Former Juventus director Luciano Moggi was not acquitted from his implication in Calciopoli, but his sentence has been written off.
The final ruling in the Calciopoli scandal, which rocked the Italian football world in 2006 and had among other consequences the demotion of Juventus to Serie B, took place today.
The Court of Appeal turned down Moggi's case that he should be acquitted of his sentence for two years and four months over attempting to influence the choice of referees.
Nonetheless, the disgraced director will not see any jail-time as the sentence is ruled to have gone beyond the statute of limitations, an option that is contemplated by Italian law for certain crimes.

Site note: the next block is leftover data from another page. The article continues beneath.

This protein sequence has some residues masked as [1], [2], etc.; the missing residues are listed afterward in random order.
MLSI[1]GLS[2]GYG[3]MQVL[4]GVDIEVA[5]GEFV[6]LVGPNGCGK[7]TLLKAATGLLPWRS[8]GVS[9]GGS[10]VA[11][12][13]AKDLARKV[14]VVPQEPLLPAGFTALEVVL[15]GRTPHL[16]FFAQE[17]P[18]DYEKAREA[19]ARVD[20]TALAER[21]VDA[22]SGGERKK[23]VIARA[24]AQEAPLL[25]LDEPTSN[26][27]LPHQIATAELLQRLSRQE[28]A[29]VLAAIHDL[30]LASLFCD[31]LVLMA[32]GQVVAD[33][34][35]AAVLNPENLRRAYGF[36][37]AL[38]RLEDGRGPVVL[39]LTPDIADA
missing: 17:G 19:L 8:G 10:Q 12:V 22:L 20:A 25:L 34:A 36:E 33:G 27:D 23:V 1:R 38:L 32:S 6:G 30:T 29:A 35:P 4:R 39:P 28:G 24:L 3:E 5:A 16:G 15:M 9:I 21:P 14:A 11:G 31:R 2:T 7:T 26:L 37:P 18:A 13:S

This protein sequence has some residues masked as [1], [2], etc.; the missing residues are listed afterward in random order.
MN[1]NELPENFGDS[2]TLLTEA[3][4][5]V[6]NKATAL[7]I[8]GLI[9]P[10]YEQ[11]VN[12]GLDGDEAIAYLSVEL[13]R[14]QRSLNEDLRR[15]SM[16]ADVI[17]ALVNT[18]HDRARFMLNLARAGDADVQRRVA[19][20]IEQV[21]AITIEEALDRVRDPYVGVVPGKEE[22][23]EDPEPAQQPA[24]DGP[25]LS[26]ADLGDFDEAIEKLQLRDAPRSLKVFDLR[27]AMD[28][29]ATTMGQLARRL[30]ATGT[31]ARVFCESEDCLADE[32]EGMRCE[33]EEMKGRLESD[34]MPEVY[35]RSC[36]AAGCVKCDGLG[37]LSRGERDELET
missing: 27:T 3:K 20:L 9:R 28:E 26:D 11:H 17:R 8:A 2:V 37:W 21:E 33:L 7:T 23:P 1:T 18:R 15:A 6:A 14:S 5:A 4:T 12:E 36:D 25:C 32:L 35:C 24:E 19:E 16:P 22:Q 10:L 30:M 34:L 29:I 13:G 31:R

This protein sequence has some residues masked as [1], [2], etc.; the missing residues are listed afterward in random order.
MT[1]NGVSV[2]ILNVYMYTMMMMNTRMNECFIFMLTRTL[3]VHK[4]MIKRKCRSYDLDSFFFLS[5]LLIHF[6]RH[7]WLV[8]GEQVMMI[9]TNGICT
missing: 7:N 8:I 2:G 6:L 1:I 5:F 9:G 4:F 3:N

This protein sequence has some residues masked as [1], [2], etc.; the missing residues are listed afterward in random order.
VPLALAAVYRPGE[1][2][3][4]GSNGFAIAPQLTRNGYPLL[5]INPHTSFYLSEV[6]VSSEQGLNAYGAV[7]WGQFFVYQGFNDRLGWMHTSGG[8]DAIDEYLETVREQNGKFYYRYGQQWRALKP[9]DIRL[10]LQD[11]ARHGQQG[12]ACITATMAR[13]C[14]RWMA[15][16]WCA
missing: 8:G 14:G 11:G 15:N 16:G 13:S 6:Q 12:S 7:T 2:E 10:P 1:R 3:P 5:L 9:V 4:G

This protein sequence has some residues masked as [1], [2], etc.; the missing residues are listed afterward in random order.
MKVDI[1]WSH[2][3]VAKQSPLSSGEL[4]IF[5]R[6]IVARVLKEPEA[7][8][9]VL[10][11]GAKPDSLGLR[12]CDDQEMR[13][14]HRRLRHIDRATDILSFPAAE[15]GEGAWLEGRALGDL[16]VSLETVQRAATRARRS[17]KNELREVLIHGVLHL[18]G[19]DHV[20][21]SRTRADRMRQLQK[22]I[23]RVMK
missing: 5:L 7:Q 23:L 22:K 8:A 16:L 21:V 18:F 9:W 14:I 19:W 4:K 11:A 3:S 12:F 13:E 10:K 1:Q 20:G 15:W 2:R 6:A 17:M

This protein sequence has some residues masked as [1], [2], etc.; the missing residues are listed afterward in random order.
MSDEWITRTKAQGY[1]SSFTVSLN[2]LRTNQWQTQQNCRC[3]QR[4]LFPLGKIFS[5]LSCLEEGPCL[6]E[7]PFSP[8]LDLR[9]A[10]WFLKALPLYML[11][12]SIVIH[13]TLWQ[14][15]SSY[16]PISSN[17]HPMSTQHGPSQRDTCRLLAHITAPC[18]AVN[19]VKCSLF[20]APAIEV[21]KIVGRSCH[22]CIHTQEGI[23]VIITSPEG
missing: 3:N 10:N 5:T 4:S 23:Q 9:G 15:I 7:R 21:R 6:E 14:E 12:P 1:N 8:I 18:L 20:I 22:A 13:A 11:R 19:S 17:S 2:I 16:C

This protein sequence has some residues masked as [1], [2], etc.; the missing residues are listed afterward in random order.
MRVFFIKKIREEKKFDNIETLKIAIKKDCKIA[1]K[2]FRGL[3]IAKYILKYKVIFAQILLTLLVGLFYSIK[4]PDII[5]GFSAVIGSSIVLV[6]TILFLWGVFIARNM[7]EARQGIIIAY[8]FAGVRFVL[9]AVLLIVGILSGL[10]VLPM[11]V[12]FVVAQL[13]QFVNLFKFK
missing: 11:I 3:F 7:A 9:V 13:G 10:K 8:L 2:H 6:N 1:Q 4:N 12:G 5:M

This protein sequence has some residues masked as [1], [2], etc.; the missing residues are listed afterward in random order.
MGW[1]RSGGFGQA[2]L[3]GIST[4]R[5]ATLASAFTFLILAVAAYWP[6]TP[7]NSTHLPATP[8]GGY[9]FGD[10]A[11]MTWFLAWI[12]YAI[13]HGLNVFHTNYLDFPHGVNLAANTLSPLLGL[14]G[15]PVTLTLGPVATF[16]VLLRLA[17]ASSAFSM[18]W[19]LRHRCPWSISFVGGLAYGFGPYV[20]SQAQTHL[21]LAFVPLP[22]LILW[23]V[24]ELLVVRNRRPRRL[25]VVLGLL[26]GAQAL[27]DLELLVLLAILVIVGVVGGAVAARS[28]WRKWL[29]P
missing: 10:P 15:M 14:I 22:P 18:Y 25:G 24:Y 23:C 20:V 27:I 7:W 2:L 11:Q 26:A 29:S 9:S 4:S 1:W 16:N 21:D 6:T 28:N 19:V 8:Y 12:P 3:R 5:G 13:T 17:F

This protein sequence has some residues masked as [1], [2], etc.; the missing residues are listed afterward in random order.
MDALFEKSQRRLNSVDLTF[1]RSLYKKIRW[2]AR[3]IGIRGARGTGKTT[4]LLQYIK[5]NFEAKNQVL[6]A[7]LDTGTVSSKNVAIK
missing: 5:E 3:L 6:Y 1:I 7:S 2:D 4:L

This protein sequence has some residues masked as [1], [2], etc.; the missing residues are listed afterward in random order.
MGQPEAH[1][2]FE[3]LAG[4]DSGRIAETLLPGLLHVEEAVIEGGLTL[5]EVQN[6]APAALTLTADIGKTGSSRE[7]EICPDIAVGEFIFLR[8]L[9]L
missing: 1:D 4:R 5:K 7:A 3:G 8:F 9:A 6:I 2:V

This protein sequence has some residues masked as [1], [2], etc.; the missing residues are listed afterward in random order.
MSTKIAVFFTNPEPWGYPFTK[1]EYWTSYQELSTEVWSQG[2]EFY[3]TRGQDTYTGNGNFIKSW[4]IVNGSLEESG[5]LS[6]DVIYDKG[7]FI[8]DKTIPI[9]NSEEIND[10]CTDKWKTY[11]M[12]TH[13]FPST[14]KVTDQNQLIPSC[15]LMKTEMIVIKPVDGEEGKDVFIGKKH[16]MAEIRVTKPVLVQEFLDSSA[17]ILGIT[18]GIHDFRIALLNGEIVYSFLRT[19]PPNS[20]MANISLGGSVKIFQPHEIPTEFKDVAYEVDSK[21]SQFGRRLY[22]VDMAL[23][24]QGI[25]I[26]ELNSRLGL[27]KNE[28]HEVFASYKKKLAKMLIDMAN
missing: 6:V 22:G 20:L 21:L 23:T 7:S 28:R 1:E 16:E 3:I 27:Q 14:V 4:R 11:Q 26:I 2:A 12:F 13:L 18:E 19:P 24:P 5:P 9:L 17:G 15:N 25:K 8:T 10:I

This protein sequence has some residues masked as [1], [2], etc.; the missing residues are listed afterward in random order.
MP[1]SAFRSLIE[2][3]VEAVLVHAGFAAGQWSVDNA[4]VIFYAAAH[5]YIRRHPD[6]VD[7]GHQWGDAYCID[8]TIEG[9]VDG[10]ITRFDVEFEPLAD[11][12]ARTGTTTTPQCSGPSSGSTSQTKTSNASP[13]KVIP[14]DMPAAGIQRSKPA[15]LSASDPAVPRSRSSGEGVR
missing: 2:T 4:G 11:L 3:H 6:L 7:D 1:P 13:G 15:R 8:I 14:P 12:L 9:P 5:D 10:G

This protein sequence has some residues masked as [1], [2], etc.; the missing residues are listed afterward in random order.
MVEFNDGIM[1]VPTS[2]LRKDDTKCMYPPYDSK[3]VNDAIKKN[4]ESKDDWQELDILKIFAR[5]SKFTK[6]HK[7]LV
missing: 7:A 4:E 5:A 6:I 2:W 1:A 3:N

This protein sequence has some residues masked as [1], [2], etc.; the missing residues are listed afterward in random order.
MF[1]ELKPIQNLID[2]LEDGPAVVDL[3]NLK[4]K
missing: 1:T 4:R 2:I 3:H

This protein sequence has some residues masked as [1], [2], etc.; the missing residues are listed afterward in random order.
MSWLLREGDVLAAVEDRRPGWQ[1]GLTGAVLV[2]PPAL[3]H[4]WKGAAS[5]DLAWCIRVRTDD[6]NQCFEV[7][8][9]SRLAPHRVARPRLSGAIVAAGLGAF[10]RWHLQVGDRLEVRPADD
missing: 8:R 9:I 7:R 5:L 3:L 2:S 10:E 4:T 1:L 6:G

Moggi was acquitted of some individual charges for sporting fraud, but not from being the 'promoter' of the 'criminal conspiracy' that culminated in Calciopoli.
Fiorentina owners Andrea and Diego Della Valle and Lazio President Claudio Lotito saw appeals against sentences already ruled to have passed the statute of limitations rejected.
The public prosecutor has also called for former referees Paolo Bertini and Antonio Dattilo to be cleared.
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